2Belshazzar, when he tasted the wine, commanded that the vessels of gold and of silver that Nebuchadnezzar his father1 had taken out of the temple in Jerusalem be brought, that the king and his lords, his wives, and his concubines might drink from them. 3Then they brought in the golden vessels that had been taken out of the temple, the house of God in Jerusalem, and the king and his lords, his wives, and his concubines drank from them. 4They drank wine and praised the gods of gold and silver, bronze, iron, wood, and stone.
5Immediately the fingers of a human hand appeared and wrote on the plaster of the wall of the king's palace, opposite the lampstand. And the king saw the hand as it wrote. 6Then the king's color changed, and his thoughts alarmed him; his limbs gave way, and his knees knocked together.
17Then Daniel answered and said before the king, “Let your gifts be for yourself, and give your rewards to another. Nevertheless, I will read the writing to the king and make known to him the interpretation. 18O king, the Most High God gave Nebuchadnezzar your father kingship and greatness and glory and majesty. 19And because of the greatness that he gave him, all peoples, nations, and languages trembled and feared before him. Whom he would, he killed, and whom he would, he kept alive; whom he would, he raised up, and whom he would, he humbled. 20But when his heart was lifted up and his spirit was hardened so that he dealt proudly, he was brought down from his kingly throne, and his glory was taken from him. 21He was driven from among the children of mankind, and his mind was made like that of a beast, and his dwelling was with the wild donkeys. He was fed grass like an ox, and his body was wet with the dew of heaven, until he knew that the Most High God rules the kingdom of mankind and sets over it whom he will. 22And you his son,6 Belshazzar, have not humbled your heart, though you knew all this, 23but you have lifted up yourself against the Lord of heaven. And the vessels of his house have been brought in before you, and you and your lords, your wives, and your concubines have drunk wine from them. And you have praised the gods of silver and gold, of bronze, iron, wood, and stone, which do not see or hear or know, but the God in whose hand is your breath, and whose are all your ways, you have not honored.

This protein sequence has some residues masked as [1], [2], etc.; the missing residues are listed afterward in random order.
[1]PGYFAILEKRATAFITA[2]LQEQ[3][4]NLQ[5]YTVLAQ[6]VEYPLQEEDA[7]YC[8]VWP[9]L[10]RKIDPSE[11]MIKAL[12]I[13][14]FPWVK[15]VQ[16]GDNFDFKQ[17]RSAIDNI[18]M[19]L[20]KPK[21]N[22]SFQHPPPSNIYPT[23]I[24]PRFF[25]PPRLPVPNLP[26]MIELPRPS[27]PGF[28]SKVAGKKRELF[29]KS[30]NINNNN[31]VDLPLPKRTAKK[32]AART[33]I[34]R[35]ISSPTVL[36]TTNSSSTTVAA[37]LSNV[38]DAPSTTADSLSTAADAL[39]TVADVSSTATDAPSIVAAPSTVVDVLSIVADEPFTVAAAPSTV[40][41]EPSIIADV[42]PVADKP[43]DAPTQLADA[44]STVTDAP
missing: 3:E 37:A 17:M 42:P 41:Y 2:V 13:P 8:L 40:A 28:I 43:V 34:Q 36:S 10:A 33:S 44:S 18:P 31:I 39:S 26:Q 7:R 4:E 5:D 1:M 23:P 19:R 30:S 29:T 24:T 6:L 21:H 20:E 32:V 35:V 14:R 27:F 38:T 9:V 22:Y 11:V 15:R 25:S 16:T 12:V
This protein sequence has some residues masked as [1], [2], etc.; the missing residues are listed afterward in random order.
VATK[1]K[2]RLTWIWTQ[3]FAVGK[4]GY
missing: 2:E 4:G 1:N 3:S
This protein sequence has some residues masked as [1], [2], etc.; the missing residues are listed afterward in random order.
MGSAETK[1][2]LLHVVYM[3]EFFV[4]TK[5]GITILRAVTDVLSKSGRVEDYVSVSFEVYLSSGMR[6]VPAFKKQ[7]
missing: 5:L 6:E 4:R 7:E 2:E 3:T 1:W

24“Then from his presence the hand was sent, and this writing was inscribed. 25And this is the writing that was inscribed: Mene, Mene, Tekel, and Parsin. 26This is the interpretation of the matter: Mene, God has numbered7 the days of your kingdom and brought it to an end; 27Tekel, you have been weighed8 in the balances and found wanting; 28Peres, your kingdom is divided and given to the Medes and Persians.”9
29Then Belshazzar gave the command, and Daniel was clothed with purple, a chain of gold was put around his neck, and a proclamation was made about him, that he should be the third ruler in the kingdom.
30That very night Belshazzar the Chaldean king was killed. 31 And Darius the Mede received the kingdom, being about sixty-two years old.